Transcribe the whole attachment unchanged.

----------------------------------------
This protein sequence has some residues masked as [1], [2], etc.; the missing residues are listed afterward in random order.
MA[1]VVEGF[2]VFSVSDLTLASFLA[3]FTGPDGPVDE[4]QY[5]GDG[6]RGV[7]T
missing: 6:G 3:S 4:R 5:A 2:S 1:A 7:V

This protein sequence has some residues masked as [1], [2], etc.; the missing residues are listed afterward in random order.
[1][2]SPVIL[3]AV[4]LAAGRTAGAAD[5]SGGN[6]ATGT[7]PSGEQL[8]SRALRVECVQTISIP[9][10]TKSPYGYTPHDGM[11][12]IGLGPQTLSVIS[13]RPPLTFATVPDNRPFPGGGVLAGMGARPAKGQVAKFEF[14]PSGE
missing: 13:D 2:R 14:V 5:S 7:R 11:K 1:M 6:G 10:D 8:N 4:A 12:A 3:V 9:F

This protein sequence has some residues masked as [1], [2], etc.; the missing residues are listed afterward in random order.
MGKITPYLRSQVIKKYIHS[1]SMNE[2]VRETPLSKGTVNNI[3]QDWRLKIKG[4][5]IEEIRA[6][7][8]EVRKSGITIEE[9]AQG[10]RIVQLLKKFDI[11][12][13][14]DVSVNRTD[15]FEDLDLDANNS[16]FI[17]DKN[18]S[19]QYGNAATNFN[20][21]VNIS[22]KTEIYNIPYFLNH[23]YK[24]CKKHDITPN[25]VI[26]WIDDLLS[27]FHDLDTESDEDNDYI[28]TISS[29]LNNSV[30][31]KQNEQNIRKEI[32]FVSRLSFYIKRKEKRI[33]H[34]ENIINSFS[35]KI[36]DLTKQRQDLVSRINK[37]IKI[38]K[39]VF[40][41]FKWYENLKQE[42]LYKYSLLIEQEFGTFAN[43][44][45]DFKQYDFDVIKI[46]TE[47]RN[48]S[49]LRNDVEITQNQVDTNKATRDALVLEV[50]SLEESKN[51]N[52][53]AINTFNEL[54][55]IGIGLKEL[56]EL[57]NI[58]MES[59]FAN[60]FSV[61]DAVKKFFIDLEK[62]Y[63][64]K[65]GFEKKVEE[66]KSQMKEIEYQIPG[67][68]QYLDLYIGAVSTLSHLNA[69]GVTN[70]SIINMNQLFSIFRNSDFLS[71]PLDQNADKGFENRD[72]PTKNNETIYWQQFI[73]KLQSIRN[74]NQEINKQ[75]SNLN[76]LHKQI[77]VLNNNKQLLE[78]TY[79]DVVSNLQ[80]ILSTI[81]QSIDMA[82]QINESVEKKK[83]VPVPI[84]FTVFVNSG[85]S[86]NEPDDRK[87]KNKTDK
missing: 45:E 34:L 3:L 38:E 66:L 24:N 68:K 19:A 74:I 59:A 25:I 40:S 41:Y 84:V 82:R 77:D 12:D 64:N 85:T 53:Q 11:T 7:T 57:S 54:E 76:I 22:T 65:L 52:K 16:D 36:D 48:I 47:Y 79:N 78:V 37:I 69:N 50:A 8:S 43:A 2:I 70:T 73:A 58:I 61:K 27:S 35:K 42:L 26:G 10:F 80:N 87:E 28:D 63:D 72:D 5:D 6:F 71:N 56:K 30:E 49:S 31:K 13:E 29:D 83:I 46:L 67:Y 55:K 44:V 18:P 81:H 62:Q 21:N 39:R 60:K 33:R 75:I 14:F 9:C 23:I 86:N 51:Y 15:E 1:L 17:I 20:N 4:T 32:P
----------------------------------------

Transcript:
This protein sequence has some residues masked as [1], [2], etc.; the missing residues are listed afterward in random order.
MA[1]VVEGF[2]VFSVSDLTLASFLA[3]FTGPDGPVDE[4]QY[5]GDG[6]RGV[7]T
missing: 6:G 3:S 4:R 5:A 2:S 1:A 7:V

This protein sequence has some residues masked as [1], [2], etc.; the missing residues are listed afterward in random order.
[1][2]SPVIL[3]AV[4]LAAGRTAGAAD[5]SGGN[6]ATGT[7]PSGEQL[8]SRALRVECVQTISIP[9][10]TKSPYGYTPHDGM[11][12]IGLGPQTLSVIS[13]RPPLTFATVPDNRPFPGGGVLAGMGARPAKGQVAKFEF[14]PSGE
missing: 13:D 2:R 14:V 5:S 7:R 11:K 1:M 6:G 10:D 8:N 4:A 12:A 3:V 9:F

This protein sequence has some residues masked as [1], [2], etc.; the missing residues are listed afterward in random order.
MGKITPYLRSQVIKKYIHS[1]SMNE[2]VRETPLSKGTVNNI[3]QDWRLKIKG[4][5]IEEIRA[6][7][8]EVRKSGITIEE[9]AQG[10]RIVQLLKKFDI[11][12][13][14]DVSVNRTD[15]FEDLDLDANNS[16]FI[17]DKN[18]S[19]QYGNAATNFN[20][21]VNIS[22]KTEIYNIPYFLNH[23]YK[24]CKKHDITPN[25]VI[26]WIDDLLS[27]FHDLDTESDEDNDYI[28]TISS[29]LNNSV[30][31]KQNEQNIRKEI[32]FVSRLSFYIKRKEKRI[33]H[34]ENIINSFS[35]KI[36]DLTKQRQDLVSRINK[37]IKI[38]K[39]VF[40][41]FKWYENLKQE[42]LYKYSLLIEQEFGTFAN[43][44][45]DFKQYDFDVIKI[46]TE[47]RN[48]S[49]LRNDVEITQNQVDTNKATRDALVLEV[50]SLEESKN[51]N[52][53]AINTFNEL[54][55]IGIGLKEL[56]EL[57]NI[58]MES[59]FAN[60]FSV[61]DAVKKFFIDLEK[62]Y[63][64]K[65]GFEKKVEE[66]KSQMKEIEYQIPG[67][68]QYLDLYIGAVSTLSHLNA[69]GVTN[70]SIINMNQLFSIFRNSDFLS[71]PLDQNADKGFENRD[72]PTKNNETIYWQQFI[73]KLQSIRN[74]NQEINKQ[75]SNLN[76]LHKQI[77]VLNNNKQLLE[78]TY[79]DVVSNLQ[80]ILSTI[81]QSIDMA[82]QINESVEKKK[83]VPVPI[84]FTVFVNSG[85]S[86]NEPDDRK[87]KNKTDK
missing: 45:E 34:L 3:L 38:E 66:L 24:N 68:K 19:A 74:I 59:A 25:I 40:S 41:Y 84:V 82:R 77:D 12:D 64:N 85:T 53:Q 11:T 7:T 57:S 54:E 76:I 22:T 65:L 52:K 16:D 36:D 48:I 47:Y 79:N 78:V 37:I 69:N 50:A 8:S 43:A 2:I 70:T 73:A 58:I 61:K 27:S 35:K 42:L 26:G 10:F 80:N 87:E 28:D 63:D 72:D 5:D 6:F 71:N 56:K 30:E 49:S 31:K 13:E 29:D 83:I 46:L 67:Y 55:K 44:V 18:P 81:H 62:Q 21:N 39:R 60:K 33:R 75:I 14:F 9:C 23:I 86:N 51:Y 15:E 1:L 17:I 20:N 4:T 32:P